Time passes by

by clabacchio

submit your photo


Hall of Fame
View past winners from this year

Please participate in Meta
and help us grow.

Take the 2-minute tour ×
Photography Stack Exchange is a question and answer site for professional, enthusiast and amateur photographers. It's 100% free, no registration required.

Dad has been a professional photographer, so photography comes in the heredity. although I live far away from him so i can't be taught by him. I enjoy photography and want to start with serious photography. Any links, pointers, tutorials to something that helps building the essential concept which will further help me understand the terminology photographers use, will be very helpful.

share

locked by John Cavan Dec 17 '13 at 21:30

This question exists because it has historical significance, but it is not considered a good, on-topic question for this site, so please do not use it as evidence that you can ask similar questions here. This question and its answers are frozen and cannot be changed. More info: help center.

    
See also: photo.stackexchange.com/q/164/21 –  Rowland Shaw Nov 8 '10 at 8:53
    
welcome to our community! –  Reid Nov 8 '10 at 13:28
    
:-) Thanks for the warm welcome! and Thanks for the Edit! :-) –  Sheikh Aman Nov 9 '10 at 6:11

5 Answers 5

up vote 3 down vote accepted

One of the best sites for a beginning photographers (as well as pros) is Cambridge in Color. This excellent site has some superb writers, and their articles are clear, concise, and thoroughly demonstrate their points with sample images, figures, and some basic math. You can learn a lot there.

Another great beginner site (and even for those who are decently skilled photographers) is Digital Photography School. This is a great site that is chock full of tutorials, tips and tricks, articles, and more. You can find an article for just about anything related to digital photography there, from choosing cameras, to learning about exposure and camera settings, to composition, to post processing techniques.

There are also numerous other sites on the net for beginners and experts alike. If you like the nitty gritty low level theory about everything photography, another excellent site is the Luminous Landscape. The articles here are often fairly old and pertain to film, but the underlying theory is sound, and most of it still applies to digital photography today. Be ware, while this site has some fantastic articles regarding composition, exposure, etc, it also contains many heavy duty articles that discuss the low level theory of optics, film, sensors, light, etc. If you like mathematics, its a wonderful site. If you hate math, you can avoid the gritty articles and stick to the ones that discuss practical things like composition.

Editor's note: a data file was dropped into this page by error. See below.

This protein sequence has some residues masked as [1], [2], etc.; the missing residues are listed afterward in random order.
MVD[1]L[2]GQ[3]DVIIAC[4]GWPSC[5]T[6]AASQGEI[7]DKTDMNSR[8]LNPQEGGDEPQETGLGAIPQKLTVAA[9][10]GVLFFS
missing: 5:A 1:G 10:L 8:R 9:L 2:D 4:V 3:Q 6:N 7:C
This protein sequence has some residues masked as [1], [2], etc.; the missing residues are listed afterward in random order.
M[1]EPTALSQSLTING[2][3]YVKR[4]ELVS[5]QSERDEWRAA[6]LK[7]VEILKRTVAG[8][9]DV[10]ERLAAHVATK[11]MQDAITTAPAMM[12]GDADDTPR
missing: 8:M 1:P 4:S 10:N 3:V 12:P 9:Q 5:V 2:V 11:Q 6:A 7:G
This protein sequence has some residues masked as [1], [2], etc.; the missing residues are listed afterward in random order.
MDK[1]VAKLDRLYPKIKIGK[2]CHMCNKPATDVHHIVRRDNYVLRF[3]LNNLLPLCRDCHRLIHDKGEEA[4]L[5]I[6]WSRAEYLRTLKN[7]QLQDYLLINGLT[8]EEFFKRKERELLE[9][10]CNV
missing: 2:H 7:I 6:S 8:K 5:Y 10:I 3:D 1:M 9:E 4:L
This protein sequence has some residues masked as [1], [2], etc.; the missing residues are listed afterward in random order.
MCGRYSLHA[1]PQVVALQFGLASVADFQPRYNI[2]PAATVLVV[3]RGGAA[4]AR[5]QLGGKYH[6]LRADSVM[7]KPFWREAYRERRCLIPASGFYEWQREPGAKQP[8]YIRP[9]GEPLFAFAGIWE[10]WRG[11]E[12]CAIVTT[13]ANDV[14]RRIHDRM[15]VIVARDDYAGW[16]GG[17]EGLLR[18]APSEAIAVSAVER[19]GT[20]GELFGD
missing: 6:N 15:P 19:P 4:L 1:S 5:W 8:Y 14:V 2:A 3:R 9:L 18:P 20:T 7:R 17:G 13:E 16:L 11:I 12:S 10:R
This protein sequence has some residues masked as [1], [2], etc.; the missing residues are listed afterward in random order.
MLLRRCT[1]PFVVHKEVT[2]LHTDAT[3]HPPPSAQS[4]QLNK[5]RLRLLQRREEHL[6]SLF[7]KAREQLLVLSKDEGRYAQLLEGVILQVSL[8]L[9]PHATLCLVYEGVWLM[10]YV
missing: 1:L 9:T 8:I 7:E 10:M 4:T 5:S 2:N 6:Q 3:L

share
    
Awesome! thanks! :-) –  Sheikh Aman Nov 10 '10 at 5:59

Once you get your feet wet, I'm personally finding Scott Kelby's Digital Photography Volumes very helpful. They don't cover the technical lingo, so you'd need that first and to get out there with your camera a bit first, but after a short time I'm finding it a great resource. He's got a great writing style and its an easy read.

I'm a newbie to photography as well, but nothing seems to help quite as much as just getting out there with your camera first.

share
    
That will be exactly what I was expecting. I do get out with the camera and do the stuff on my own, but whenever I need some remarkable shots and i want to learn things online, I just don't get the lingo and the methods' they suggest. so getting terminology and photo-sense correctly would be a great help!! –  Sheikh Aman Nov 9 '10 at 6:06
    
Ooo.. that's having a high price!! I live in India and though it would be an online tutorial.. free kinda thing :-P . Its around 2000 bucks in my country. okay, I'll buy it sometime –  Sheikh Aman Nov 9 '10 at 6:08

dpreview is a nice resource for anything DSLR-related, and has some good guides: http://www.dpreview.com/learn/

share
    
Thanks! I just check that out! –  Sheikh Aman Nov 8 '10 at 8:40

There's a lot of books covering photography basics such as Michael Langford's "Starting Photography". Try it out.

But in my opinion the best way to learn is:

  1. Make 10 images
  2. Look at 1000 images
  3. Make 100 images
  4. Look at 10.000 images ... ;-)
share

ephotozine also is a good resource for anything photography:

http://www.ephotozine.com

Lots to read and do there.

share
    
Wow.. thanks! :-) –  Sheikh Aman Nov 10 '10 at 6:00

Not the answer you're looking for? Browse other questions tagged or ask your own question.